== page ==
How many fishermen do you know who only have one lure in their tackle box or always use the same bait every time they go fishing? None, probably. That’s because a smart fisherman knows different situations require different lures and different baits. A smart job hunter knows this, too, and includes several types of lures and baits in his or her job search tackle box to attract prospective employers within different situations.
An effective job search requires four types of resumes for use in four different types of submission approaches. Each of these resume “end products” serves a distinct purpose in your job search. Armed with all four submission products, you will be able to conduct a full job search campaign using both traditional and electronic job search methods, increasing your chances for a successful job search.
- Word Processor File – This file is at the heart of the job search and forms the basis for each of the other resume types. As a stand-alone file, it can be used as an attachment to e-mail messages so that prospective employers can bring it up on their screen, view it, print it out, and/or store it in their computer database. You can also copy the file to floppy disks and use them as handouts to people you meet.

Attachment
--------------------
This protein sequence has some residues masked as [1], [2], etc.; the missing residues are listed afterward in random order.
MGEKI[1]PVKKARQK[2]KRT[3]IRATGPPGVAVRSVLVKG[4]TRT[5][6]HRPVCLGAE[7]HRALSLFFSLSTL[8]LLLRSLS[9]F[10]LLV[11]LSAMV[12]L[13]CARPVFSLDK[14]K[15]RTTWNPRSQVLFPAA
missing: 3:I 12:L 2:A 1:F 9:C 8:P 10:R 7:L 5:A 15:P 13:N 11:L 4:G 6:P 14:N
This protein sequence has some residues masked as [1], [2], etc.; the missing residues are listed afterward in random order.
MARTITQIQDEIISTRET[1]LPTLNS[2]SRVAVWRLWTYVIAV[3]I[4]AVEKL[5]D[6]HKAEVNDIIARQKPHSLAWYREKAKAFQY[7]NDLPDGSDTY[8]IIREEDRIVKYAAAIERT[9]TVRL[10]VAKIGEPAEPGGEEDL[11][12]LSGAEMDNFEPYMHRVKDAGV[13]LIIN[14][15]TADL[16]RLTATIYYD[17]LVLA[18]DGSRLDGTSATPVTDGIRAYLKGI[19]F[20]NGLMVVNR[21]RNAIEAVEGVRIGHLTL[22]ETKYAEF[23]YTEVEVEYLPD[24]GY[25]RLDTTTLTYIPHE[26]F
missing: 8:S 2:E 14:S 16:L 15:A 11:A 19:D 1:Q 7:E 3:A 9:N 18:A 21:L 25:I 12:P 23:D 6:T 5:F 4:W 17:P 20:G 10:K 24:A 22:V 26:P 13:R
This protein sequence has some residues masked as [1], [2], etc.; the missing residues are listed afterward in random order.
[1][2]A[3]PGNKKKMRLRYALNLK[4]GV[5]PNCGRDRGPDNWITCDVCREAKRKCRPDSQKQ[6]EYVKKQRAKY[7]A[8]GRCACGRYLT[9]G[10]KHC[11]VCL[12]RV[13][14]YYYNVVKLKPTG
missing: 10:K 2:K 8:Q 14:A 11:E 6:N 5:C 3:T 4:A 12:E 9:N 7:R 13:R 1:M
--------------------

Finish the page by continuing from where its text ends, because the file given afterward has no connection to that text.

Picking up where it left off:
- Printed Copies – This is the most commonly known resume presentation used in a job search. The traditional printed resume has been used successfully for years as a mailed submission and as a professional presentation attached to an application form. Your printed resume should be attractive and conservative in layout. It should be printed on high quality, light-colored stationery. To prevent “bleeding” of text, ink jet printing is not recommended. The text should be dark in color, preferably black. If your resume is two-pages in length, or accompanied by a cover letter , don’t staple your documents together, but use a paper clip to bind. When mailing your resume, use a 9×12 envelope so you can mail your documents without folding. Following these guidelines will ensure that your documents will arrive in good order and that they can be photocopied, faxed, or scanned by the recipient with good results.
- HTML Coded Resume File
A couple of words of caution on your resume Web page design: